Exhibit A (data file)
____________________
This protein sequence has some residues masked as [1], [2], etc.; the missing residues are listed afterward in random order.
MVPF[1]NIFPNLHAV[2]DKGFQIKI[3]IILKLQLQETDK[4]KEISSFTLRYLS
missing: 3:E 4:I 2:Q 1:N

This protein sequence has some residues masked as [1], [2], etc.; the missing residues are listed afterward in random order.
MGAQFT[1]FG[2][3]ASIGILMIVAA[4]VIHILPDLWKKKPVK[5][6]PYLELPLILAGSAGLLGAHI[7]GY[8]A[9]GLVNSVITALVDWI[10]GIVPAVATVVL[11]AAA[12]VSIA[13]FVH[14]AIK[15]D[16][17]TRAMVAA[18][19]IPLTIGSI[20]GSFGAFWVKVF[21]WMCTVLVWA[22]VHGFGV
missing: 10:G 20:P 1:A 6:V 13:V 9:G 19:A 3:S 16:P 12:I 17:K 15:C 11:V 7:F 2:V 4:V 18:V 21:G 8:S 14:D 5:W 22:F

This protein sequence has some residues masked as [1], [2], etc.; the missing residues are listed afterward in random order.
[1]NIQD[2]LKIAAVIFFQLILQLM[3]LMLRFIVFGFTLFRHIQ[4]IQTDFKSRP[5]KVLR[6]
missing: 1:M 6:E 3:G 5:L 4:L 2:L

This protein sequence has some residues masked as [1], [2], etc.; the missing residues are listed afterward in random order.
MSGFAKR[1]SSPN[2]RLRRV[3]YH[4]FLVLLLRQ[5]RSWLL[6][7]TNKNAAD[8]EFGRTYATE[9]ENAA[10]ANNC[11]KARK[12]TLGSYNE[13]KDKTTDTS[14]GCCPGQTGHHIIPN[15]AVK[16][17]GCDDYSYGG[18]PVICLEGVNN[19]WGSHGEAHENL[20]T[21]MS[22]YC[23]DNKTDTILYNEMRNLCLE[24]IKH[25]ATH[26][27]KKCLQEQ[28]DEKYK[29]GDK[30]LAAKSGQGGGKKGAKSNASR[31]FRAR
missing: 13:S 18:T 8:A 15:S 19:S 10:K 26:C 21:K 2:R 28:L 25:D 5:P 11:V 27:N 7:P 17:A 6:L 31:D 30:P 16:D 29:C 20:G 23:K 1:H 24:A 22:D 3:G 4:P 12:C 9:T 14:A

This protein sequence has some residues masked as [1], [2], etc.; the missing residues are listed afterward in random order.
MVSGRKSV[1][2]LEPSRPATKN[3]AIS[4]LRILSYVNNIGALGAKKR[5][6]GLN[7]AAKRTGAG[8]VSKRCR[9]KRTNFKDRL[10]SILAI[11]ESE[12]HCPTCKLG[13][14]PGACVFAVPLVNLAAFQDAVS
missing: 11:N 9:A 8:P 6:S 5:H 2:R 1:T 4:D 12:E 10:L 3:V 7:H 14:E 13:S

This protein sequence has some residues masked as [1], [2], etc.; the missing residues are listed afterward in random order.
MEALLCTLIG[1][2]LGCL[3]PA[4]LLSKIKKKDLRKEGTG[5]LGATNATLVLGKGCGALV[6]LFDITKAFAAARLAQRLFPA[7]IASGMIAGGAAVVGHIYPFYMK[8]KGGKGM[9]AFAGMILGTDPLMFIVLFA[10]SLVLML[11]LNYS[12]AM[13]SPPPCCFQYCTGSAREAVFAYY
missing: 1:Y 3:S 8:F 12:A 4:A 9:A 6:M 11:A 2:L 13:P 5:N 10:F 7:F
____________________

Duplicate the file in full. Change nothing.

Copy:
This protein sequence has some residues masked as [1], [2], etc.; the missing residues are listed afterward in random order.
MVPF[1]NIFPNLHAV[2]DKGFQIKI[3]IILKLQLQETDK[4]KEISSFTLRYLS
missing: 3:E 4:I 2:Q 1:N

This protein sequence has some residues masked as [1], [2], etc.; the missing residues are listed afterward in random order.
MGAQFT[1]FG[2][3]ASIGILMIVAA[4]VIHILPDLWKKKPVK[5][6]PYLELPLILAGSAGLLGAHI[7]GY[8]A[9]GLVNSVITALVDWI[10]GIVPAVATVVL[11]AAA[12]VSIA[13]FVH[14]AIK[15]D[16][17]TRAMVAA[18][19]IPLTIGSI[20]GSFGAFWVKVF[21]WMCTVLVWA[22]VHGFGV
missing: 10:G 20:P 1:A 6:V 13:V 9:G 19:A 3:S 16:P 12:I 17:K 15:C 11:V 7:F 2:V 4:V 18:V 21:G 8:S 14:D 5:W 22:F

This protein sequence has some residues masked as [1], [2], etc.; the missing residues are listed afterward in random order.
[1]NIQD[2]LKIAAVIFFQLILQLM[3]LMLRFIVFGFTLFRHIQ[4]IQTDFKSRP[5]KVLR[6]
missing: 1:M 6:E 3:G 5:L 4:L 2:L

This protein sequence has some residues masked as [1], [2], etc.; the missing residues are listed afterward in random order.
MSGFAKR[1]SSPN[2]RLRRV[3]YH[4]FLVLLLRQ[5]RSWLL[6][7]TNKNAAD[8]EFGRTYATE[9]ENAA[10]ANNC[11]KARK[12]TLGSYNE[13]KDKTTDTS[14]GCCPGQTGHHIIPN[15]AVK[16][17]GCDDYSYGG[18]PVICLEGVNN[19]WGSHGEAHENL[20]T[21]MS[22]YC[23]DNKTDTILYNEMRNLCLE[24]IKH[25]ATH[26][27]KKCLQEQ[28]DEKYK[29]GDK[30]LAAKSGQGGGKKGAKSNASR[31]FRAR
missing: 13:S 18:T 8:A 15:S 19:S 10:K 26:C 21:K 2:R 28:L 25:D 5:P 11:V 27:N 7:P 17:A 6:L 31:D 30:P 16:D 29:C 20:G 23:K 1:H 24:A 22:D 3:G 4:P 12:C 9:T 14:A

This protein sequence has some residues masked as [1], [2], etc.; the missing residues are listed afterward in random order.
MVSGRKSV[1][2]LEPSRPATKN[3]AIS[4]LRILSYVNNIGALGAKKR[5][6]GLN[7]AAKRTGAG[8]VSKRCR[9]KRTNFKDRL[10]SILAI[11]ESE[12]HCPTCKLG[13][14]PGACVFAVPLVNLAAFQDAVS
missing: 11:N 9:A 8:P 6:S 5:H 2:R 1:T 4:D 12:E 10:L 3:V 7:H 14:E 13:S

This protein sequence has some residues masked as [1], [2], etc.; the missing residues are listed afterward in random order.
MEALLCTLIG[1][2]LGCL[3]PA[4]LLSKIKKKDLRKEGTG[5]LGATNATLVLGKGCGALV[6]LFDITKAFAAARLAQRLFPA[7]IASGMIAGGAAVVGHIYPFYMK[8]KGGKGM[9]AFAGMILGTDPLMFIVLFA[10]SLVLML[11]LNYS[12]AM[13]SPPPCCFQYCTGSAREAVFAYY
missing: 1:Y 3:S 8:F 12:A 4:A 9:A 6:M 11:A 2:L 13:P 5:N 10:F 7:F